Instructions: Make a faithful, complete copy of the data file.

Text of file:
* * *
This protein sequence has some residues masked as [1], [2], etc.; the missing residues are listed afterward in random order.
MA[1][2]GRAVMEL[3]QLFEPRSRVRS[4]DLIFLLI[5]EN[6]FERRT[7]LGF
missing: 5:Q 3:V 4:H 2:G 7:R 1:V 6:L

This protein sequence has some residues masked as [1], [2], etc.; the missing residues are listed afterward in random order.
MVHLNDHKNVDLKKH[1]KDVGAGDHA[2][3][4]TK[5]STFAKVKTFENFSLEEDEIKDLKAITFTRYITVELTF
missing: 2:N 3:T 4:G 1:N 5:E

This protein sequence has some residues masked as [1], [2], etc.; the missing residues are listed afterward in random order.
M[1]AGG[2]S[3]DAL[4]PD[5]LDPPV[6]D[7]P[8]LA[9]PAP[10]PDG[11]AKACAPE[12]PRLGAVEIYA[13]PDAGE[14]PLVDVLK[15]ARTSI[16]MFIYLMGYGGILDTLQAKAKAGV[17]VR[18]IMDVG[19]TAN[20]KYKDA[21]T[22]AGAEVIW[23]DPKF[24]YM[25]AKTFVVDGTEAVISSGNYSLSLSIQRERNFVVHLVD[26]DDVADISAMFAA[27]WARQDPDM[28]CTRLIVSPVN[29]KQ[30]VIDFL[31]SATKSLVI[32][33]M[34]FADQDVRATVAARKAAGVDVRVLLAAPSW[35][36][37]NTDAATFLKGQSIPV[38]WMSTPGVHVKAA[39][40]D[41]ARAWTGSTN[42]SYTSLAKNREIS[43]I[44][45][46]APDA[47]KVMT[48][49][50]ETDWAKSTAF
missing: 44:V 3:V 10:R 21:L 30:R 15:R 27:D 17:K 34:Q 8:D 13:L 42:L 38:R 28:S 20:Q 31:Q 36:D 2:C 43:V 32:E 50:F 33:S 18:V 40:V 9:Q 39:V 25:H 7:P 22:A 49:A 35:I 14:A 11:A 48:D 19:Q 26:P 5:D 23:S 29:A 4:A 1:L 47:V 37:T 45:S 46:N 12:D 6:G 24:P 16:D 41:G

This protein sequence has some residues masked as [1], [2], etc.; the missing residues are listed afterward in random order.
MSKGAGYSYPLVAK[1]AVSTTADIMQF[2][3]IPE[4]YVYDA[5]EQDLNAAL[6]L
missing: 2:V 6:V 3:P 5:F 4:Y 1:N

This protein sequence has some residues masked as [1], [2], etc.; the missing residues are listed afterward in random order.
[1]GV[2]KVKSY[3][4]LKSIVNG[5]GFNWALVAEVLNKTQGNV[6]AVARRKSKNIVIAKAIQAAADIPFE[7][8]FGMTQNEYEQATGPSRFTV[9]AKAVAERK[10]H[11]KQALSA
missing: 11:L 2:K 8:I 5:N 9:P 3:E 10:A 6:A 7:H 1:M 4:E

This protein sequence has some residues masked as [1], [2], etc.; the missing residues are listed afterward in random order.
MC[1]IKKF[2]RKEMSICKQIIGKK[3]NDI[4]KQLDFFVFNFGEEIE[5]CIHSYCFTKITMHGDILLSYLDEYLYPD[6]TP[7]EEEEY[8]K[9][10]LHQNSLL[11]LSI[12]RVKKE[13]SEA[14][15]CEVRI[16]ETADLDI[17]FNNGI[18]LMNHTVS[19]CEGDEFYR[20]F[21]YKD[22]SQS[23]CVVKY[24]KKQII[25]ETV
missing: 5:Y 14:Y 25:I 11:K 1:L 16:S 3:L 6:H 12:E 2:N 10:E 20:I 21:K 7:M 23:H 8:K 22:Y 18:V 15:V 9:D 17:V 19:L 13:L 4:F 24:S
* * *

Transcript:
This protein sequence has some residues masked as [1], [2], etc.; the missing residues are listed afterward in random order.
MA[1][2]GRAVMEL[3]QLFEPRSRVRS[4]DLIFLLI[5]EN[6]FERRT[7]LGF
missing: 5:Q 3:V 4:H 2:G 7:R 1:V 6:L

This protein sequence has some residues masked as [1], [2], etc.; the missing residues are listed afterward in random order.
MVHLNDHKNVDLKKH[1]KDVGAGDHA[2][3][4]TK[5]STFAKVKTFENFSLEEDEIKDLKAITFTRYITVELTF
missing: 2:N 3:T 4:G 1:N 5:E

This protein sequence has some residues masked as [1], [2], etc.; the missing residues are listed afterward in random order.
M[1]AGG[2]S[3]DAL[4]PD[5]LDPPV[6]D[7]P[8]LA[9]PAP[10]PDG[11]AKACAPE[12]PRLGAVEIYA[13]PDAGE[14]PLVDVLK[15]ARTSI[16]MFIYLMGYGGILDTLQAKAKAGV[17]VR[18]IMDVG[19]TAN[20]KYKDA[21]T[22]AGAEVIW[23]DPKF[24]YM[25]AKTFVVDGTEAVISSGNYSLSLSIQRERNFVVHLVD[26]DDVADISAMFAA[27]WARQDPDM[28]CTRLIVSPVN[29]KQ[30]VIDFL[31]SATKSLVI[32][33]M[34]FADQDVRATVAARKAAGVDVRVLLAAPSW[35][36][37]NTDAATFLKGQSIPV[38]WMSTPGVHVKAA[39][40]D[41]ARAWTGSTN[42]SYTSLAKNREIS[43]I[44][45][46]APDA[47]KVMT[48][49][50]ETDWAKSTAF
missing: 44:V 3:V 10:R 21:L 30:R 15:R 27:D 17:K 34:Q 8:D 13:L 42:L 38:R 28:S 20:Q 31:Q 36:D 2:C 43:V 32:E 50:F 33:S 18:V 40:V 9:Q 39:V 25:H 7:P 22:A 49:A 35:I 14:A 11:A 48:D 19:Q 26:P 5:D 23:S 29:A 4:A 1:L 47:V 37:T 45:S 46:N 12:D 6:G 24:P 16:D 41:G

This protein sequence has some residues masked as [1], [2], etc.; the missing residues are listed afterward in random order.
MSKGAGYSYPLVAK[1]AVSTTADIMQF[2][3]IPE[4]YVYDA[5]EQDLNAAL[6]L
missing: 2:V 6:V 3:P 5:F 4:Y 1:N

This protein sequence has some residues masked as [1], [2], etc.; the missing residues are listed afterward in random order.
[1]GV[2]KVKSY[3][4]LKSIVNG[5]GFNWALVAEVLNKTQGNV[6]AVARRKSKNIVIAKAIQAAADIPFE[7][8]FGMTQNEYEQATGPSRFTV[9]AKAVAERK[10]H[11]KQALSA
missing: 11:L 2:K 8:I 5:N 9:P 3:E 10:A 6:A 7:H 1:M 4:E

This protein sequence has some residues masked as [1], [2], etc.; the missing residues are listed afterward in random order.
MC[1]IKKF[2]RKEMSICKQIIGKK[3]NDI[4]KQLDFFVFNFGEEIE[5]CIHSYCFTKITMHGDILLSYLDEYLYPD[6]TP[7]EEEEY[8]K[9][10]LHQNSLL[11]LSI[12]RVKKE[13]SEA[14][15]CEVRI[16]ETADLDI[17]FNNGI[18]LMNHTVS[19]CEGDEFYR[20]F[21]YKD[22]SQS[23]CVVKY[24]KKQII[25]ETV
missing: 5:Y 14:Y 25:I 11:K 1:L 16:S 3:L 6:H 12:E 2:N 10:E 20:I 21:K 7:M 23:H 8:K 22:Y 18:V 15:V 9:D 17:V 19:L 13:L 4:F 24:S